My first wedding was a large formal one dictated by my mom and my former Mother-In-Law, it was stressful and all about them. My second wedding was a still fairly large but more casual wedding DH and I planned and paid for ourselves and it was actually FUN to plan. Now I get that the second time around we were older and had more money, but in hindsight I would have had ANY wedding I could’ve afforded on our own the first time around, even if it was a JOP and a Dairy Queen cake.
First off, make sure you and your fiance are a united team. He should be speaking up too- especially when it comes to his side of the family. I would be really blunt and say that the two of you will not be accepting any money offers or ‘advice’ and will be planning the wedding yourselves. Then take a breather and plan what you can afford- whether it’s a backyard BBQ, a punch and cake reception, a brunch etc. If scenery is important to you, get married in the woods or an arboretum etc- seriously. Consider this the first step in establishing with both sets of too-pushy parents that you’re adults now in charge of your own lives and don’t have to jump through their hoops. And yeah, if they can’t accept this, elope. Tell them firmly but tactfully that you want them to be part of their lives but that they can’t treat you like shit to get what they want. ( <— word it more tactfully than that).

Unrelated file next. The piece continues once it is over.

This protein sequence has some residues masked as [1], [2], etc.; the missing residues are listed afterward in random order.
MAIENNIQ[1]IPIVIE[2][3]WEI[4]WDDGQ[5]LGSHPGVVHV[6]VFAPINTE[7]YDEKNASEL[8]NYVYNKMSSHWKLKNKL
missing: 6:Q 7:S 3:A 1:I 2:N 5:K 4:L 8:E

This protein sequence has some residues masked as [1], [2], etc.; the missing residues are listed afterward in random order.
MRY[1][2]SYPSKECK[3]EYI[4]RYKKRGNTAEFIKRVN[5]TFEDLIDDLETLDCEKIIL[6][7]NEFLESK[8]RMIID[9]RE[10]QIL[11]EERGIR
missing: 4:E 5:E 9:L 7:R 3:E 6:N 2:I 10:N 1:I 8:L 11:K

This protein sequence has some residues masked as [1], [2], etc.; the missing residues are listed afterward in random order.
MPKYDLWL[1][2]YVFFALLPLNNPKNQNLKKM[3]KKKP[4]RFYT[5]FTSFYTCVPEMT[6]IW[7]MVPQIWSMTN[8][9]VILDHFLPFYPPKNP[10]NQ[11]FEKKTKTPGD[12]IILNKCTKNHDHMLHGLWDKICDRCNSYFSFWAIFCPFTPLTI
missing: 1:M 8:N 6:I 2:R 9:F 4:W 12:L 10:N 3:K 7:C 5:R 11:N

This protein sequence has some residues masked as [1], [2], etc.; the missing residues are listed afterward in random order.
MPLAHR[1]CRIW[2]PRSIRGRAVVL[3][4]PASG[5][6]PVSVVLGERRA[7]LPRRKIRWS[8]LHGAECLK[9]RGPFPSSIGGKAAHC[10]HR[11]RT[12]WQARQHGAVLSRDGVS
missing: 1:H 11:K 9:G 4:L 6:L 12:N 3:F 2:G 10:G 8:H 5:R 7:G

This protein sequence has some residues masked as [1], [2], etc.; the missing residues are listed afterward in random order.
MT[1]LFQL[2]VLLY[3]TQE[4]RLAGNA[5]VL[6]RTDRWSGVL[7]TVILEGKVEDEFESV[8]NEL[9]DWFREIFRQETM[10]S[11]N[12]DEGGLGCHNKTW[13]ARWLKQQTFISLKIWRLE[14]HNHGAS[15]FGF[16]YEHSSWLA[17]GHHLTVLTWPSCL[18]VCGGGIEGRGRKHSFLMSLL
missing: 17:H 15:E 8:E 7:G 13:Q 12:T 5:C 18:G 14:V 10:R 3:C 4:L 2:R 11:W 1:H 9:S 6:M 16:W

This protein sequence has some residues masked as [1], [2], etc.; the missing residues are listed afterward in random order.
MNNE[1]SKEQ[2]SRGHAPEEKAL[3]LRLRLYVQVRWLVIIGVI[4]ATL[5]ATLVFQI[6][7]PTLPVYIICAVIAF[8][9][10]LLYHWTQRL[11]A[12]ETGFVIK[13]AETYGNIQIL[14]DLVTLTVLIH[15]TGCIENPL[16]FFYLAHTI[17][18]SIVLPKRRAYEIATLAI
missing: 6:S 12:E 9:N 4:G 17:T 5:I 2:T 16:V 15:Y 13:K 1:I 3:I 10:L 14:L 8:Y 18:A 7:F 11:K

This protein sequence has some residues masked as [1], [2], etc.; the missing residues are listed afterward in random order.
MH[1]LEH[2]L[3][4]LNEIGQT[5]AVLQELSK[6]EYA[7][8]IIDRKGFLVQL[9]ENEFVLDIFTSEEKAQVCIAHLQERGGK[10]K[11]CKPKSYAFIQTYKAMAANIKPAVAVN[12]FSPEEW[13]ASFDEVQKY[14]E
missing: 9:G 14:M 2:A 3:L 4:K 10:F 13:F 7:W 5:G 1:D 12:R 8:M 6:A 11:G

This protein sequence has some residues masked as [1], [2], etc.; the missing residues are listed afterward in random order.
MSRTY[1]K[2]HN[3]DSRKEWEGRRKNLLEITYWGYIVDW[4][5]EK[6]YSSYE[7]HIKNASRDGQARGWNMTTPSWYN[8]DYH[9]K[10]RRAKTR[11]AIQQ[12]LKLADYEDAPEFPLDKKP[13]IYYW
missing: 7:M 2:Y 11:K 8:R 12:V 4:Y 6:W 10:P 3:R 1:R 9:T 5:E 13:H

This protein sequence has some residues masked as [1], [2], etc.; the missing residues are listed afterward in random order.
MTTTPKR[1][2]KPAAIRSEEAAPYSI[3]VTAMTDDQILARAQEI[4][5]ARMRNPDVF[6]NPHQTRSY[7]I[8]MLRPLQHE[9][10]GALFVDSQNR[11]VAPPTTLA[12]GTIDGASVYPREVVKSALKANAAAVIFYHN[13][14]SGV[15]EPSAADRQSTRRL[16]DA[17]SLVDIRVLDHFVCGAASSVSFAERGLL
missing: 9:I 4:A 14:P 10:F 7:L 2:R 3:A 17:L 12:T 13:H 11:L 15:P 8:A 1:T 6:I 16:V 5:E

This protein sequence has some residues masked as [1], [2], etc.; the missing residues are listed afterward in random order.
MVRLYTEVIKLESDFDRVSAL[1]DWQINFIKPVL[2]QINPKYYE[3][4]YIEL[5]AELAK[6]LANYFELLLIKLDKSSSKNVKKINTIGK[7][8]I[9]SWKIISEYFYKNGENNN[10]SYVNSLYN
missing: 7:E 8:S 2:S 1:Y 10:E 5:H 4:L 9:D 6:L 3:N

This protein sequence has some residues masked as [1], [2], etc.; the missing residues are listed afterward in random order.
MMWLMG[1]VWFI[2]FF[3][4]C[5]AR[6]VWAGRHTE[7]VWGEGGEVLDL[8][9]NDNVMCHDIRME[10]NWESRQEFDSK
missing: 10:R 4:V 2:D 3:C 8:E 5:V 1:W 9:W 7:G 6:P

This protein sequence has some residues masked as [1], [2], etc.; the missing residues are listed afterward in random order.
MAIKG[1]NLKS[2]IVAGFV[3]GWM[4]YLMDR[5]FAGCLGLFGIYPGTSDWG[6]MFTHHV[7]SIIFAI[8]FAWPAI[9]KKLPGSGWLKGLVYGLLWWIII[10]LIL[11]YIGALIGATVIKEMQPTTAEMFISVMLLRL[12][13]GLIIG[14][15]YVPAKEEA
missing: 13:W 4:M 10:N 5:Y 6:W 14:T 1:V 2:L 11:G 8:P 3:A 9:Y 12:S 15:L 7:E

Post # 36
Sounds stressful. It sounds like there will always be some level of stress with the family involvement in the wedding planning. Is that worth the extra funds for a wedding?
Post # 37
Kristen……………….it’s only a gift if the giver/parents says it is, otherwise it’s still their money and they have a right to decide how they want it spent. If the bride and groom don’t want to spend it the way the parents want they decline ANY money. Plain and simple.
Post # 38
It seems as though you’re trying to get your wedding to fit the venue’s needs rather than finding a venue that fits you and your family’s needs. a 3 night stay minimum for your guests would 100% be a deal breaker for me personally, plus all of the added tensions from both sides of the family when they (kind of rightfully since they’re contributing) want a say in the guest list. If you proceed with making this your venue, you’re asking for a nightmare engagement with continued issues. If you read these boards often enough, guest list issues only get more frequent and more dramatic the closer to the wedding, so this is a headache you’ll be dealing with for your entire engagement.
Post # 39
there was a venue that i loved! grounds were gorgeous, the food/restuarant was 5 star. we got engaged that february and were looking at october dates. they had an opening in august. we considered it. but DH didn’t want to wear a tux in august. plus the rooms were really expensive and a 2 night minimum stay, which i didn’t think was fair to guests.
well, we found another venue that we both fell in love with instantly, they had a date in october, and we had the perfect wedding.
about a year later, i went to a wedding at the first venue. i was super excited to experience it. and i hated it. i was so glad we didn’t have our wedding there.